Breastfeeding doesn't come with it's own instruction manual, and for many first-time moms, even the most basic of breastfeeding questions can seem impossible to answer. I remember holding my first daughter in the delivery room and having a mild panic attack because I didn't know if I should be feeding her or not. I mean, how do you know how often to breastfeed a person who can't just say "hey, I'm hungry." Yes, babies cry when they are hungry, but they also cry for a million other reasons, right. How was I supposed to know which cries meant feeding time? I eventually figured it out, as all parents do, but knowing what to expect when it came to breastfeeding frequency would have been helpful.
Unfortunately, as every mom has to learn for themselves, there's no perfect formula for creating your baby's perfect feeding schedule. Each baby is different, each mother has a different milk supply, and each feeding schedule is different. There are, however, guidelines that, when combined with your baby's hunger cues, can be used to know when you should breastfeed and when your baby might be fussing for other reasons.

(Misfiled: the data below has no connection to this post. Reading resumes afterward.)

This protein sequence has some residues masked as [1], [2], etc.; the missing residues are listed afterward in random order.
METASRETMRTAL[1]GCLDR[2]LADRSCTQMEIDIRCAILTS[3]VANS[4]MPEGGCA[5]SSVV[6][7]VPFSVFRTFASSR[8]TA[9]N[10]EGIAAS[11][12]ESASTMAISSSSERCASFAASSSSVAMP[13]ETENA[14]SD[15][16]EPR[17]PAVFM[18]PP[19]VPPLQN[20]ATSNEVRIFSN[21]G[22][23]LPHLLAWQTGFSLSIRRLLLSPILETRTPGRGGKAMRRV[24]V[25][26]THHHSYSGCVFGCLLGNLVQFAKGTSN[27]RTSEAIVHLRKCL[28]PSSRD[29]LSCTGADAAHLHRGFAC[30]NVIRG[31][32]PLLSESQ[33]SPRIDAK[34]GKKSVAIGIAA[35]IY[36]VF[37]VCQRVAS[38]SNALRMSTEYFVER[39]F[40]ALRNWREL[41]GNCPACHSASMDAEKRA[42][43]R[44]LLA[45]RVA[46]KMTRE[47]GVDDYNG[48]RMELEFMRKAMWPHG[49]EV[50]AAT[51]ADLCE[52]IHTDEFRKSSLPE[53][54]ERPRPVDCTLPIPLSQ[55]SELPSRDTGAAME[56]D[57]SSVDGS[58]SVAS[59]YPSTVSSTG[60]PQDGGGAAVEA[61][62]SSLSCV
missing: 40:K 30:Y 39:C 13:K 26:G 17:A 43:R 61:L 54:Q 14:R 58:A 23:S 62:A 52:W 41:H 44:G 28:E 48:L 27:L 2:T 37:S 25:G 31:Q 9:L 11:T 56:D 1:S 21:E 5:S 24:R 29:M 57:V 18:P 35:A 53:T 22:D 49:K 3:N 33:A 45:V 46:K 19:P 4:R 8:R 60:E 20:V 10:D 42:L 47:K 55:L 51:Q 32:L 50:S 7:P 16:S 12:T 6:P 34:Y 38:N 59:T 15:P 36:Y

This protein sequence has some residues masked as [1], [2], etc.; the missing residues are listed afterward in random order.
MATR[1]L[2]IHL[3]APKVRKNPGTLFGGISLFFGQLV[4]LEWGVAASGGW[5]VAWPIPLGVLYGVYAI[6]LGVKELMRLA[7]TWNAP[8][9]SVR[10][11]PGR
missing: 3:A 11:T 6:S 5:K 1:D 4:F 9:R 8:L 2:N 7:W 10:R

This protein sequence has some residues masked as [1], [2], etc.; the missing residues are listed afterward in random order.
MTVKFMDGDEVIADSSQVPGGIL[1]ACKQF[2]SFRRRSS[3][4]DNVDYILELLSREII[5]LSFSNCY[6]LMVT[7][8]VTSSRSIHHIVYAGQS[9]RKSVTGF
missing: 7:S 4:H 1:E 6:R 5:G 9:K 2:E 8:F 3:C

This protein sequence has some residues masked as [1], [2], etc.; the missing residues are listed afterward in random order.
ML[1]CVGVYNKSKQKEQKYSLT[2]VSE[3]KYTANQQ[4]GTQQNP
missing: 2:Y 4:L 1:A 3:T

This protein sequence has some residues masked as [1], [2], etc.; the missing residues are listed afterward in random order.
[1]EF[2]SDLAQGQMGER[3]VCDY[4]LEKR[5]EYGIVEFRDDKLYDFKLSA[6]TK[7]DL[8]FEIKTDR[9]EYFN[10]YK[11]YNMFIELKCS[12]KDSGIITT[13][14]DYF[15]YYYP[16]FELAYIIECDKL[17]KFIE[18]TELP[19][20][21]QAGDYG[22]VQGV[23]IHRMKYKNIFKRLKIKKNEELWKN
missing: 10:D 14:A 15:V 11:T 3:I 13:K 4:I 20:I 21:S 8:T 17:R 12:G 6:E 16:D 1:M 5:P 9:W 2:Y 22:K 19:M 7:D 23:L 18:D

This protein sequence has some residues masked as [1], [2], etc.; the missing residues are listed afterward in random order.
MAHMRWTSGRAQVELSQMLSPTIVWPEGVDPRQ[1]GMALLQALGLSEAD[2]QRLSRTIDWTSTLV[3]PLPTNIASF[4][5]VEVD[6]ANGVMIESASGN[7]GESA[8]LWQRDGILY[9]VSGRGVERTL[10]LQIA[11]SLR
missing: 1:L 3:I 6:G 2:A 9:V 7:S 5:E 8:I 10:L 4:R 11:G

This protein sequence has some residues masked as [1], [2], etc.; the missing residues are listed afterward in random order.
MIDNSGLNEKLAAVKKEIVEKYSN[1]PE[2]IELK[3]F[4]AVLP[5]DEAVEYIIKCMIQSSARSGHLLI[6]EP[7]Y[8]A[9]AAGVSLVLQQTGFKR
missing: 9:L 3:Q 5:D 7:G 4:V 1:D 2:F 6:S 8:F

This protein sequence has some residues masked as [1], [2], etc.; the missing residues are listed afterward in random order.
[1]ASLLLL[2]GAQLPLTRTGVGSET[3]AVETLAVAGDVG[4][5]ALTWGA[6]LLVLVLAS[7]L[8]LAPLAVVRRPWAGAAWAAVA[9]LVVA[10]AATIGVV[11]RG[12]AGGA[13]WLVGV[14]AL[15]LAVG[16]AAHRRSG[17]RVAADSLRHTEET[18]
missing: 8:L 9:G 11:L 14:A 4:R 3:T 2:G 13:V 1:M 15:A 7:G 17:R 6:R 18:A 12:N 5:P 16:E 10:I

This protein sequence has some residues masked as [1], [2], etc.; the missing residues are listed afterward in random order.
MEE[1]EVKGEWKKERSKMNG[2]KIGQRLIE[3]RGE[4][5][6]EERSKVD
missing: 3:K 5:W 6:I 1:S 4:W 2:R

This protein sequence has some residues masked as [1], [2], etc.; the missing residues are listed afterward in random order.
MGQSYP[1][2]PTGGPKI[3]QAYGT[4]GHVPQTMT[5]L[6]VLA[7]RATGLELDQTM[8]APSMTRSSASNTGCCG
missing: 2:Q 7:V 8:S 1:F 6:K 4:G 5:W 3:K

According to La Leche League International (LLLI), breastfed babies tend to regulate themselves. Breast milk is easily digested, so many moms find that their babies need to eat more often than they expected. Instead of watching the clock, LLLI suggested that mothers pay attention to their babies hunger cues. Although it may seem unpredictable, it turns out that babies have hunger cues that are fairly universal and easy to spot.
Belly Belly added that common hunger cues for babies are sucking on their fists, rooting for the breast, opening and closing their mouth, smacking their lips, and fussing. Crying, it turns out, is a later hunger cue that means your baby needs to eat right away.
Although your baby should display hunger cues at regular intervals, having a bit of an ideal feeding schedule in mind can be helpful to keep your sanity intact. Once you've gotten the hang of your baby's hunger cues, you can implement a feeding schedule that follows the pattern they set. The Baby Sleep Site noted that most newborns need to eat every two to three hours around the clock, older babies can go anywhere from every four to five hours between feedings.
Instead of stressing about crafting the ideal feeding schedule, learn right along with your baby and soon, the two of you will fall into a routine that is perfect for both of you.